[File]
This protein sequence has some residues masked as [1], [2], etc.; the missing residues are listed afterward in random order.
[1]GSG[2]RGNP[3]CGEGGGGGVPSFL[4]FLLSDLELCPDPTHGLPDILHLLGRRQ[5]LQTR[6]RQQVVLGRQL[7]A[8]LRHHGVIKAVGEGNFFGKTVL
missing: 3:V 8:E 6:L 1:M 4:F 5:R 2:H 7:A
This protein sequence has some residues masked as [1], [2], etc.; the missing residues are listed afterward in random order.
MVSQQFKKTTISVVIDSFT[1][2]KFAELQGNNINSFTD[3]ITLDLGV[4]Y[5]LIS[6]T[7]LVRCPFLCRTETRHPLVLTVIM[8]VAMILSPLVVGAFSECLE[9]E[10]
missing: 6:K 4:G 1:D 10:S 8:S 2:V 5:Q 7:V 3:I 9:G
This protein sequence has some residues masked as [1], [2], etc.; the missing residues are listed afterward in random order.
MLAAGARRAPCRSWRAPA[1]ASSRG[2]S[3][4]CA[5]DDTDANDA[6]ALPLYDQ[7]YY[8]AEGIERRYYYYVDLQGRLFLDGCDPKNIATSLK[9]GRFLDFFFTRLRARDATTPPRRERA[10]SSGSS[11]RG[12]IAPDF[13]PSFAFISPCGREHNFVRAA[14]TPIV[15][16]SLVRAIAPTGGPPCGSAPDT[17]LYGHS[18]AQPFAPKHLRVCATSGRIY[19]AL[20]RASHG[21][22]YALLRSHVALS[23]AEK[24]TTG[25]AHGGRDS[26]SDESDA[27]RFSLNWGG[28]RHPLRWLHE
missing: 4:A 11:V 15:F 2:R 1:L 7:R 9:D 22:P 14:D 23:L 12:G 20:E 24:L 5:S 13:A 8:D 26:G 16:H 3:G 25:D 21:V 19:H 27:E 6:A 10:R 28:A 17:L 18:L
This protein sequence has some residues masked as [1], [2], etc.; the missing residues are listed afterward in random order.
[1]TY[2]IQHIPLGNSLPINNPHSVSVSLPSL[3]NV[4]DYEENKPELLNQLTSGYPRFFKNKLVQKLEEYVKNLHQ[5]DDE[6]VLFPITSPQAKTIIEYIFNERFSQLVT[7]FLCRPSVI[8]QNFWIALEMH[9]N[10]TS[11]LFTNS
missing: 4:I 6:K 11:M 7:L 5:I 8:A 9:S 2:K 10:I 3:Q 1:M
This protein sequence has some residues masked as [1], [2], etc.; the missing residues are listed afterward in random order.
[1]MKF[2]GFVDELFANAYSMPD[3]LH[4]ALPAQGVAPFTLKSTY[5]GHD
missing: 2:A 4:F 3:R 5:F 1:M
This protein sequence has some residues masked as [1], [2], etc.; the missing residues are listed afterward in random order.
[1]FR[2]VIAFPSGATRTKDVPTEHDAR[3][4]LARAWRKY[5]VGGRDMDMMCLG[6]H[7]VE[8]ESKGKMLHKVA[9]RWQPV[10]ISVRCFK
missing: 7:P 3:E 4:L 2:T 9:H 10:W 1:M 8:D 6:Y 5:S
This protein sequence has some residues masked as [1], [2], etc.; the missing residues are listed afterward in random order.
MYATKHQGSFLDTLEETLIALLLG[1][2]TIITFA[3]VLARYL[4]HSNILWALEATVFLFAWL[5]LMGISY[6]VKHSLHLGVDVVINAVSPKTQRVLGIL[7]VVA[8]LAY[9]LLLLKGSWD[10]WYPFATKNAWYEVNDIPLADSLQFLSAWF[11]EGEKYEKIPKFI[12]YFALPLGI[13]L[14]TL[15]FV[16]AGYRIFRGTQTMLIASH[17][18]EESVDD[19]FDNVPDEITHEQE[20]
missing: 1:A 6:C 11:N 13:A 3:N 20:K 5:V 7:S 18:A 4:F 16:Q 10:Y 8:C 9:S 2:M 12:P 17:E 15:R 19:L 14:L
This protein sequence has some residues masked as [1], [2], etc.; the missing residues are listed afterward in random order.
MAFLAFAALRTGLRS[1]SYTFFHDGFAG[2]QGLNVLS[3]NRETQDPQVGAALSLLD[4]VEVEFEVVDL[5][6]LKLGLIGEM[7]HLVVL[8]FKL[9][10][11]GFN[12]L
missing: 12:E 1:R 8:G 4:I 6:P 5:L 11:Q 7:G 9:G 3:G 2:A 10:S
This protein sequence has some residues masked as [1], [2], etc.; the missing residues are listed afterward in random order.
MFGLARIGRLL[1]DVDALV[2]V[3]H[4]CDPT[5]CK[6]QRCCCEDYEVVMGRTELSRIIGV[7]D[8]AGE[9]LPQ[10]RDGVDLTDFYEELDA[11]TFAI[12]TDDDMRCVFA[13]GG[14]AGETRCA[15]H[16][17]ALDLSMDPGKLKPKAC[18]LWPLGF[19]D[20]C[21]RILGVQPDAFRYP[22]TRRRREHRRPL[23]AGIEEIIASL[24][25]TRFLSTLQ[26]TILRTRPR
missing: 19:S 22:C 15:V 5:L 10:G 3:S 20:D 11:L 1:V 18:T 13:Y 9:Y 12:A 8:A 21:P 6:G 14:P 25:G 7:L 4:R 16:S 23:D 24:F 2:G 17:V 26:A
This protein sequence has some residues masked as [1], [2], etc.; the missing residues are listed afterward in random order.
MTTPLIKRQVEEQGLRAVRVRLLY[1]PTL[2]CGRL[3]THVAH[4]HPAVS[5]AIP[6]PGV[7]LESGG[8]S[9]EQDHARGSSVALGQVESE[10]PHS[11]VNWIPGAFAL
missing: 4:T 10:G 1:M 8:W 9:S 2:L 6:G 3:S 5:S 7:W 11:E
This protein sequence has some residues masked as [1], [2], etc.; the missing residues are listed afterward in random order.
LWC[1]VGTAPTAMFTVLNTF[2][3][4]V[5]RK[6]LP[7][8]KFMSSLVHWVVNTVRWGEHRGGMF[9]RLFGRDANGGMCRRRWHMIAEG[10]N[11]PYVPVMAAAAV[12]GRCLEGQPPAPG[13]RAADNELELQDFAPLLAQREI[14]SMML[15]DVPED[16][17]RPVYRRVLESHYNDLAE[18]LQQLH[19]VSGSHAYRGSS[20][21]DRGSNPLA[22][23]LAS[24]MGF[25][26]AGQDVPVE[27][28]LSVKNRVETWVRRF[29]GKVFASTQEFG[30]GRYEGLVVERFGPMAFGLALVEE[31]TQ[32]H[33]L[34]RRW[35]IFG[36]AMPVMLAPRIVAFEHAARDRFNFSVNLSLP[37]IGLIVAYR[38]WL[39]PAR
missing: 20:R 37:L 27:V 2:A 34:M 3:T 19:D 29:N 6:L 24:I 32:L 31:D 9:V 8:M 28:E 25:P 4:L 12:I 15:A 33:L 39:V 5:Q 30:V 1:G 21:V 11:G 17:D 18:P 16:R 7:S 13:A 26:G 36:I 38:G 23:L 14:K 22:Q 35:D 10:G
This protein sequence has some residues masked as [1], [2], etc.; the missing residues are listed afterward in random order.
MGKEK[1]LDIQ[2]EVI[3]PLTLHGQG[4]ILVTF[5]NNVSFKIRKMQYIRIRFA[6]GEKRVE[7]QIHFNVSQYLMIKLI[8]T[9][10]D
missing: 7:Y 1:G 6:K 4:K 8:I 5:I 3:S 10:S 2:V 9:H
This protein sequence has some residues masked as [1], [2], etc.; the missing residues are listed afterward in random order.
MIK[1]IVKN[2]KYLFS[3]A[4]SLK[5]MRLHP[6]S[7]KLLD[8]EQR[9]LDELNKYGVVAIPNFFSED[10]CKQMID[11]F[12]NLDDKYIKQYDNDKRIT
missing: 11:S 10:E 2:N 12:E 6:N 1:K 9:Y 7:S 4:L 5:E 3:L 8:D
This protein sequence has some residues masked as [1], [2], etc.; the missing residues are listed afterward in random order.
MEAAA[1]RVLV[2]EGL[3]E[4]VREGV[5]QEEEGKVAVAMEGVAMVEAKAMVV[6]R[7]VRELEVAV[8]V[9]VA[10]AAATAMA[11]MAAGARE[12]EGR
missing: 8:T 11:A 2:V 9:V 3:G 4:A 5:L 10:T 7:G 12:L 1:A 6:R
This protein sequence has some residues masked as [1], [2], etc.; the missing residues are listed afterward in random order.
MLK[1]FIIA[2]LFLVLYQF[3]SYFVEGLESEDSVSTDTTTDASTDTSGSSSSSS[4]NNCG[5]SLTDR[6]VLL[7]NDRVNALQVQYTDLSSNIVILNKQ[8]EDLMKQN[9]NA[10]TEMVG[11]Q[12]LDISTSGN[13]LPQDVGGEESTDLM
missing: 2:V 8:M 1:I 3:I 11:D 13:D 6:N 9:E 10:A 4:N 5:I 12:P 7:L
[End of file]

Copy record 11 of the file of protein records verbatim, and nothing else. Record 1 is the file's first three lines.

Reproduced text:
This protein sequence has some residues masked as [1], [2], etc.; the missing residues are listed afterward in random order.
LWC[1]VGTAPTAMFTVLNTF[2][3][4]V[5]RK[6]LP[7][8]KFMSSLVHWVVNTVRWGEHRGGMF[9]RLFGRDANGGMCRRRWHMIAEG[10]N[11]PYVPVMAAAAV[12]GRCLEGQPPAPG[13]RAADNELELQDFAPLLAQREI[14]SMML[15]DVPED[16][17]RPVYRRVLESHYNDLAE[18]LQQLH[19]VSGSHAYRGSS[20][21]DRGSNPLA[22][23]LAS[24]MGF[25][26]AGQDVPVE[27][28]LSVKNRVETWVRRF[29]GKVFASTQEFG[30]GRYEGLVVERFGPMAFGLALVEE[31]TQ[32]H[33]L[34]RRW[35]IFG[36]AMPVMLAPRIVAFEHAARDRFNFSVNLSLP[37]IGLIVAYR[38]WL[39]PAR
missing: 20:R 37:L 27:V 2:A 34:M 3:T 19:D 29:N 6:L 24:I 32:L 31:D 9:V 8:M 28:E 25:P 4:L 12:I 15:A 33:L 39:V 5:Q 30:V 1:G 21:V 11:G 17:D 18:P 16:R 7:S 13:A 26:G 36:I 38:G 23:L 14:K 22:Q 35:D 10:G